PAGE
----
Regional variation in composition and antimicrobial activity of US propolis against Paenibacillus larvae and Ascosphaera apis

M. B. Wilson, D. Brinkman, M. Spivak, G. Gardner, J. D. Cohen

Research output: Contribution to journalArticlepeer-review

59 Scopus citations


Propolis is a substance derived from antimicrobial plant resins that honey bees use in the construction of their nests. Propolis use in the hive is an important component of honey bee social immunity and confers a number of positive physiological benefits to bees. The benefits that bees derive from resins are mostly due to their antimicrobial properties, but it is unknown how the diversity of antimicrobial activities among resins might impact bee health. In our previous work, we found that resins from different North American Populus spp. differed in their ability to inhibit in vitro growth of the bee bacterial pathogen Paenibacillus larvae. The goal of our current work was to characterize the antimicrobial activity of propolis from 12 climatically diverse regions across the US against the bee pathogens P. larvae and Ascosphaera apis and compare the metabolite profiles among those samples using LC-MS-based metabolomic methods. Samples differed greatly in their ability to inhibit both bacterial and fungal growth in vitro, but propolis from Nevada, Texas, and California displayed high activity against both pathogens. Interestingly, propolis from Georgia, New York, Louisiana, and Minnesota were active against A. apis, but not very active against P. larvae. Metabolomic analysis of regional propolis samples revealed that each sample was compositionally distinct, and LC-FTMS profiles from each sample contained a unique number of shared and exclusive peaks. Propolis from Aspen, CO, Tuscon, AZ, and Raleigh, NC, contained relatively large numbers of exclusive peaks, which may indicate that these samples originated from relatively unique botanical sources. This is the first study to characterize how the diversity of bee preferred resinous plants in the US may affect bee health, and could guide future studies on the therapeutic potential of propolis for bees.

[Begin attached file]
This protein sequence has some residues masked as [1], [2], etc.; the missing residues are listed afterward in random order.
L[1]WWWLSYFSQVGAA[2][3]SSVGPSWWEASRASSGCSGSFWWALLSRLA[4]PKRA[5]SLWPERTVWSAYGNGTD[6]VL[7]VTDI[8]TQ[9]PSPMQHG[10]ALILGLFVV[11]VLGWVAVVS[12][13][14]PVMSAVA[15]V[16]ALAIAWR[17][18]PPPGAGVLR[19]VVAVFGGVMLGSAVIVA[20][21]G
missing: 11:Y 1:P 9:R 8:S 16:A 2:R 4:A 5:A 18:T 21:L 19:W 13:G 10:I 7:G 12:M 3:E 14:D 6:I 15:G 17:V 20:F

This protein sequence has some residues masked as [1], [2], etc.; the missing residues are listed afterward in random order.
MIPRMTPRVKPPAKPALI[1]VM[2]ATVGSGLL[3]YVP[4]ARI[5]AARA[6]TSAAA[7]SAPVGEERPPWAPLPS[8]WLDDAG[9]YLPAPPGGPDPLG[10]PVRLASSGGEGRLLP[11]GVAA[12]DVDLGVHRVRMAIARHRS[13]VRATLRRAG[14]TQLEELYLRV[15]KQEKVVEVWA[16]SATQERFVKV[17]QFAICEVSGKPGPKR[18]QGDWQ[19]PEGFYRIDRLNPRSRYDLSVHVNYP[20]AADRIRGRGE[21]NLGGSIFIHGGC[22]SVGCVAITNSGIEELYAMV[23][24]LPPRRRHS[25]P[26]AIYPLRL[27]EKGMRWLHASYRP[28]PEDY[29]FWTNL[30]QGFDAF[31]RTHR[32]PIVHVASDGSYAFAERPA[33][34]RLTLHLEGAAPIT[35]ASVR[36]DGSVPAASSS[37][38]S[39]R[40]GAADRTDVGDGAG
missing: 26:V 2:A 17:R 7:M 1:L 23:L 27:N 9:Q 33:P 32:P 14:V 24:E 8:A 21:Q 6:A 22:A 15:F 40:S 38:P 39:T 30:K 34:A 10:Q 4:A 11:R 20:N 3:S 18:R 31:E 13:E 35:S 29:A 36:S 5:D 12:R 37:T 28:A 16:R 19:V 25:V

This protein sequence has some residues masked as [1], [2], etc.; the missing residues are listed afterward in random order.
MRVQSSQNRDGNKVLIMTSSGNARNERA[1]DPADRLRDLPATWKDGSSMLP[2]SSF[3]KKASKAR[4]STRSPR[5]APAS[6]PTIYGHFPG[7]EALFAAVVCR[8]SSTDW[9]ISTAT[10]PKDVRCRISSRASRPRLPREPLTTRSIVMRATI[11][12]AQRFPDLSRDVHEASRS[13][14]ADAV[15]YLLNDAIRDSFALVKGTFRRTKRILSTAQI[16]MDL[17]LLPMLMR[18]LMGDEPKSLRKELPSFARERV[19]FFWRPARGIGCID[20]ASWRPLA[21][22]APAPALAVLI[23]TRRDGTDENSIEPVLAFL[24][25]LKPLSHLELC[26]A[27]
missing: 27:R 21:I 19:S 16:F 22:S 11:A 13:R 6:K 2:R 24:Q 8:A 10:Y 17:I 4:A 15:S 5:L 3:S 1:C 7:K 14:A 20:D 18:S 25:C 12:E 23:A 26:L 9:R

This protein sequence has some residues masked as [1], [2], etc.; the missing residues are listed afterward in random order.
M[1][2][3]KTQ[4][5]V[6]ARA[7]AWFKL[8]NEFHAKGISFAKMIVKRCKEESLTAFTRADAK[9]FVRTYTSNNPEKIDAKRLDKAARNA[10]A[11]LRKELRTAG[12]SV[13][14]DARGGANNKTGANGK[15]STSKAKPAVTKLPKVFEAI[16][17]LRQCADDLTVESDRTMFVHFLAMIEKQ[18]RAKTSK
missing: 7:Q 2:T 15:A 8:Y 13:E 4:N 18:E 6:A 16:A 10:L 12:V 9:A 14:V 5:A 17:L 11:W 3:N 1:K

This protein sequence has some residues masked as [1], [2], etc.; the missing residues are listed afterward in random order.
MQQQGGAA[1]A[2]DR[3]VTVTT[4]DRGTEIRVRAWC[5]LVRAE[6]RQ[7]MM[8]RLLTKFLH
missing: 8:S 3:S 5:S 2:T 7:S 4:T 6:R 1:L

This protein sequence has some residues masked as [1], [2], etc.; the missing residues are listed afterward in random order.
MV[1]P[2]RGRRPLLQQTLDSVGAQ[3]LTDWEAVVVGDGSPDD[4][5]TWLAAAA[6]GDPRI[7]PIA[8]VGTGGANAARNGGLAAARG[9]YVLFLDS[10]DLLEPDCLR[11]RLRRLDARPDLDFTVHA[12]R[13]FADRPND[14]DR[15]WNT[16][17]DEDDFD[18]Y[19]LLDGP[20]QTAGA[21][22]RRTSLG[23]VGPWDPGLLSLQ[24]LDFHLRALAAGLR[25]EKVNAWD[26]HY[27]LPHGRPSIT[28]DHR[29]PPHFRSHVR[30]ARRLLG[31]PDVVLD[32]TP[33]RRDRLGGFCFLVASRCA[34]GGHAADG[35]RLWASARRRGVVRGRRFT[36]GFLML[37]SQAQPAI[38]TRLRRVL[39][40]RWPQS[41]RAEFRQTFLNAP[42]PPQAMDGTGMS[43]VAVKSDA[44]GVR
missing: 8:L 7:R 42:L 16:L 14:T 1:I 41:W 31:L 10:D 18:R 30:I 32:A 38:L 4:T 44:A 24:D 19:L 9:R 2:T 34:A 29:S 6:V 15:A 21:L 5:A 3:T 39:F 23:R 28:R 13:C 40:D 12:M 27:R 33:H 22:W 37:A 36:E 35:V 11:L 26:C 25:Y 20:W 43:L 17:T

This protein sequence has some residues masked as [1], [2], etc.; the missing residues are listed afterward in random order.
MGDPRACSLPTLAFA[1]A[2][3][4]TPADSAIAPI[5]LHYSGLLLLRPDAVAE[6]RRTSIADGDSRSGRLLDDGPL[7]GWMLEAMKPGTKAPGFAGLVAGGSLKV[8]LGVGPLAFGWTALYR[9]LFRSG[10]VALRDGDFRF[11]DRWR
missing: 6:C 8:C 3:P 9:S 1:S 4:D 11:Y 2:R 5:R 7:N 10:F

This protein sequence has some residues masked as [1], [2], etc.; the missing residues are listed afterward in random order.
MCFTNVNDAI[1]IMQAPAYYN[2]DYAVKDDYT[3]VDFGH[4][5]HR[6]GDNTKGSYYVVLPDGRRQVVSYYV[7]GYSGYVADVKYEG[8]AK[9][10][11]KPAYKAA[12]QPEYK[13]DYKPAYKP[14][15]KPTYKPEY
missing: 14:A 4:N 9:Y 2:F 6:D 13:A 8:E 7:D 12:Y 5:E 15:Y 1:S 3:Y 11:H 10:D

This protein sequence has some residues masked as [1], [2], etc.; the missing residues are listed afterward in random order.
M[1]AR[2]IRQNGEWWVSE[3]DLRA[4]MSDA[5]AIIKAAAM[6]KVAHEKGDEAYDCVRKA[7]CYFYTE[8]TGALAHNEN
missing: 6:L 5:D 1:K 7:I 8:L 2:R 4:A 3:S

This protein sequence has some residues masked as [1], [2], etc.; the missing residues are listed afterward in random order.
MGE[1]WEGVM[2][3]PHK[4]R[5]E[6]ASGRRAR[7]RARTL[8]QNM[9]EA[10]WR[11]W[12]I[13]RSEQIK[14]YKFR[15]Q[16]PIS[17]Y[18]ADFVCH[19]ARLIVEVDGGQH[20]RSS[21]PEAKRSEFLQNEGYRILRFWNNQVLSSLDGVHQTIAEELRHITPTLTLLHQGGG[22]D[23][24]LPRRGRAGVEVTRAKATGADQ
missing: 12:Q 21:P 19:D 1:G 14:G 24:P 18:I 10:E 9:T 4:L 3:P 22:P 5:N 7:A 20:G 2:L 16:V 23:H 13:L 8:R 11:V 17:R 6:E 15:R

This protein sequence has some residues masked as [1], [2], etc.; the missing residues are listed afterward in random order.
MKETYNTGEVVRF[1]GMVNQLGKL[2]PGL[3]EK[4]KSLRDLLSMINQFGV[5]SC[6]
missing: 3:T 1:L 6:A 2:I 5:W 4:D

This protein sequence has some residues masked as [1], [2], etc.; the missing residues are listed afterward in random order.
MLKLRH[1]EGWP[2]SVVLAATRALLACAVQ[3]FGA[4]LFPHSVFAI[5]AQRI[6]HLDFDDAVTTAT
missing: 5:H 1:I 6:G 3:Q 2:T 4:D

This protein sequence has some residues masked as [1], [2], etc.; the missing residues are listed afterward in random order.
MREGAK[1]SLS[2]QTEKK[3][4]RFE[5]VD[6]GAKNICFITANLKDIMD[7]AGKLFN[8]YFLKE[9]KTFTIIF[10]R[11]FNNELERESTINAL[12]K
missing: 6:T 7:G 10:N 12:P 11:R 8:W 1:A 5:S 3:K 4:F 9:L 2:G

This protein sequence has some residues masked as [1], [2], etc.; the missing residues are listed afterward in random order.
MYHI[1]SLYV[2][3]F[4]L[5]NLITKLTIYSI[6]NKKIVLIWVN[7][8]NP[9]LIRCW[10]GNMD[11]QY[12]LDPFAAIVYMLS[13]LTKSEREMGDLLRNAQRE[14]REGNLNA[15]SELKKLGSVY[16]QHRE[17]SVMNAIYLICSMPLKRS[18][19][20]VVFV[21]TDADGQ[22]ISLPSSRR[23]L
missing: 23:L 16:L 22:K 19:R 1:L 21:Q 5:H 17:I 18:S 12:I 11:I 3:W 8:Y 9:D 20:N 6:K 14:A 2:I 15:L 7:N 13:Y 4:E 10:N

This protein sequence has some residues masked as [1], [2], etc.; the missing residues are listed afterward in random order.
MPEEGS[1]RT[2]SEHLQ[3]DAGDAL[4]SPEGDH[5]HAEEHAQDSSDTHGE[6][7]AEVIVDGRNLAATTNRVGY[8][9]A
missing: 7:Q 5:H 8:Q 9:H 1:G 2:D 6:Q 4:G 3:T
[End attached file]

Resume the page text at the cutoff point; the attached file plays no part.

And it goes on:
Original languageEnglish (US)
Pages (from-to)44-50
Number of pages7
JournalJournal of Invertebrate Pathology
StatePublished - Jan 1 2015

Bibliographical note

Funding Information:
Thanks to C. Foster (Hidden Valley Honey, Reno, NV), T. Seely (Cornell University, Ithaca, NY), R. Oliver (Scientific Beekeeping, Grass Valley, CA), P. Limbach (Western Colorado Honey, Silt, CO), W. Klett (Jamestown, ND), S. Cobey (University of California-Davis, Davis, CA), N. Euliss (USGS, Jamestown, ND), D. Tarpy (North Carolina State University, Raleigh, NC), J. Villa (USDA-ARS, Baton Rouge, LA), M. Ellis (University of Nebraska, Lincoln, NE), D. Sammataro (USDA, Tuscon, AZ), and the University of Georgia Bee Lab for contributing propolis samples; M.P. Cohen (Principal Statistician, American Institutes for Research, Washington, DC) for statistical help and advice; S. Cohen (Center for Regulatory Research, Roseville, MN) for help developing the fungal assay; F. Gleason and A. Hegeman (University of Minnesota) for reading and commenting on the manuscript; the Boswell/Cohen/Gardner/Hegeman and Spivak lab groups for useful discussions; and the NSF Plant Genome Research Program grants IOS-0923960 and IOS-1238812 , NSF grants IOS-0717530 , IOS-1256992 , and IOS-1256992 , the Charles J. Brand Endowment, the UMN College of Food, Agriculture, and Natural Resource Sciences, the National Honey Board, the Minnesota Agricultural Experiment Station, and the Gordon and Margret Bailey Endowment for funding.

Publisher Copyright:
© 2014 Elsevier Inc.


  • Apis mellifera
  • Ascosphaera apis
  • Honey bees
  • Paenibacillus larvae
  • Propolis
  • Resin


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